1978 - Dave Goltz went 15-10 with a 2.49 ERA and a 1.25 WHIP in 220.1 innings. He walked 67 and struck out 116. Geoff Zahn went 14-14 with a 3.03 ERA and a 1.35 WHIP in 252.1 innings. He walked 81 and struck out 106. Roger Erickson went 14-13 with a 3.96 ERA and a 1.31 WHIP in 265.2 innings. He struck out 121 and walked 79.

1975 - Jim Hughes had a strange line. He went 16-14 wit ha 3.82 ERA in 249.2 innings despite a WHIP os 1.47 due to 127 walks and 130 strikeouts. Bert Blyleven went 15-10 with a 3.00 ERA and a 1.10 WHIP over 275.2 innings. He walked 84 and struck out 233 batters. Dave Goltz was 14-14 with a 3.67 ERA and a 1.26 WHIP. He walked 72 and struck out 128 in 243 innings.

1972 - Bert Blyleven went 17-17 with a 2.73 ERA and a 1.10 WHIP in 287.1 innings. Dick Woodson went 14-14 with a 2.72 ERA and a 1.17 WHIP in 251.2 innings. Jim Perry went 217.2 innings and was 13-16 with a 3.35 ERA and a 1.15 WHIP.

1969 - Jim Perry won the Cy Young. He was 20-6 with a 2.82 ERA and a 1.19 WHIP in 261.2 innings. Dave Boswell went 20-12 with a 3.23 ERA and a 1.23 WHIP in 256.1 innings. Jim Kaat was 14-13 with a 3.49 ERA and a 1.35 WHIP in his 242.1 innings.

1968 - Jim Kaat went 14-12 with a 2.94 ERA and a 1.12 WHIP in 208 innings. Jim Merritt went 12-16 but an ERA of 3.25 and a WHIP of 1.09 in 238.1 innings. Dean Chance was 16-16 with a 2.53 ERA and a 0.98 WHIP over 292 innings.

1967 - Four players fit the criteria in this season. Dean Chance was 20-14 with a 2.73 ERA and a 1.10 WHIP in 283.2 innings. Jim Kaat went 16-13 with a 3.04 ERA and a 1.18 WHIP in 263.1 innings. Jim Merritt went 13-7 with a 2.53 ERA and a 0.99 WHIP in 227.2 innings. Dave Boswell went 14-12 with a 3.27 ERA and a 1.21 WHIP in 222.2 innings.

1962 - Camilo Pascual went 20-11 with a 3.32 ERA and a 1.15 WHIP in 257.2 innings. Jim Kaat went 18-14 with a 3.14 ERA and a 1.18 WHIP in 269 innings. Jack Kralick was 12-11 with a 3.86 ERA and a 1.24 WHIP in his 242.2 innings.

1961 - Again, four players fit the criteria. Pedro Ramos went 11-20 with a 3.95 ERA and a 1.30 WHIP in 264.1 innings. Camilo Pascual went 15-16 with a 3.46 ERA and a 1.21 WHIP over 252.1 innings. Jack Kralick went 13-11 with a 3.61 ERA and a 1.33 WHIP in 242 innings. Jim Kaat went 9-17 with a 3.90 ERA and a 1.35 WHIP over 200.2 innings.

So, there you have it, a look at some of the Twins pitching staff trios over the past 50 years. A few things certainly come to mind. The average ERA in the league has increased about a run since the '60s, so obviously that factors in. As you can see, W-L factor is something to look at, but the ERA and WHIP and IP say more. The innings pitched are obviously a big storyline as well. Whereas 200 innings today actually means something, pitchers of the past threw that whether they were doing well or not. And, to reach those types of innings, do we over-value strikeouts today? I'm sure some with more advanced statistical metrics could give an exact answer for which of these trios was the best; maybe by Win Shares, or VORP or whatever. In the end, you can judge for yourself.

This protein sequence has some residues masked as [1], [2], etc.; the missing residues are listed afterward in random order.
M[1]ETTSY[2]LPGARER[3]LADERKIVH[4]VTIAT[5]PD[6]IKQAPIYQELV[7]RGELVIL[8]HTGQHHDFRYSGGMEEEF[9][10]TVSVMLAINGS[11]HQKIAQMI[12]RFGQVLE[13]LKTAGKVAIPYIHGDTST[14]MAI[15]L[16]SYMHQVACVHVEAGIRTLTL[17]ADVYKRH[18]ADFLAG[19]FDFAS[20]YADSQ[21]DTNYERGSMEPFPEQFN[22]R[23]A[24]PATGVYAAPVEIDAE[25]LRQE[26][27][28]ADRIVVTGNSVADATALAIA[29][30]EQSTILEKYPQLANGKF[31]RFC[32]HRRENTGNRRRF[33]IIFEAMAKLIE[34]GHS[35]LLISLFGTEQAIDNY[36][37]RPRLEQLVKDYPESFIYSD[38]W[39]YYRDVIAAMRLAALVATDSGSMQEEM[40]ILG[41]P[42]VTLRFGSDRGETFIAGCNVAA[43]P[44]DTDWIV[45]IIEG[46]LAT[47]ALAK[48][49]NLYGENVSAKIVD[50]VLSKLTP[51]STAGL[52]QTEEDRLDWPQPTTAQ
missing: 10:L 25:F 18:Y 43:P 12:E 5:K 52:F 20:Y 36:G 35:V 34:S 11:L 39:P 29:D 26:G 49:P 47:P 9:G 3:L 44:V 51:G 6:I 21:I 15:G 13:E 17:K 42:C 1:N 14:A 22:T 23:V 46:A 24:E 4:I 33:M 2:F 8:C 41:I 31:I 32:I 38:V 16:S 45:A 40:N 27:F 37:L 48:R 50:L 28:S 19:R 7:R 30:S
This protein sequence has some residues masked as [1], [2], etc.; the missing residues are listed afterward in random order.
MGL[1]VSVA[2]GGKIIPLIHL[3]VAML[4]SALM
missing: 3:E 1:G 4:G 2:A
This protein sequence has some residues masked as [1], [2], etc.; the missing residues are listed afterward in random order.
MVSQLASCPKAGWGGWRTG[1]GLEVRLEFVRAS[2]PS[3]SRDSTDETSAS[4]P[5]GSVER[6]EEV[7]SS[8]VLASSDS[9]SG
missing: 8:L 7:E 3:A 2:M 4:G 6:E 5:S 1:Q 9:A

So, thanks for taking this Twins History stroll with me. Feel free to leave your thoughts on which ones rank highest in your mind. Obviously that 1991 staff was terrific and the Twins won the World Series with it. But some of those staff of the late 1960s were pretty impressive too. I find some of the names of the 1984 and 1978 teams a little surprising because I think sometimes people remember the disappointment more than the successes. What trends have you noticed? What names caught your attention?


  • The Twins and the agents for Kevin Slowey, Glen Perkins, Delmon Young, Francisco Liriano and Matt Capps will be working hard before this morning's deadline to exchange arbitration values in an attempt to come to terms. Each player will get a significant raise from last year, but how much? We'll find out this morning, and I'm sure that Joe Christensen will be on top of any breaking news.
  • Be sure to check out later today for information on his Minnesota Twins Prospect Handbook 2011.
  • At 9:00 tonight, you can listen to Seth's Weekly Minnesota Twins podcast.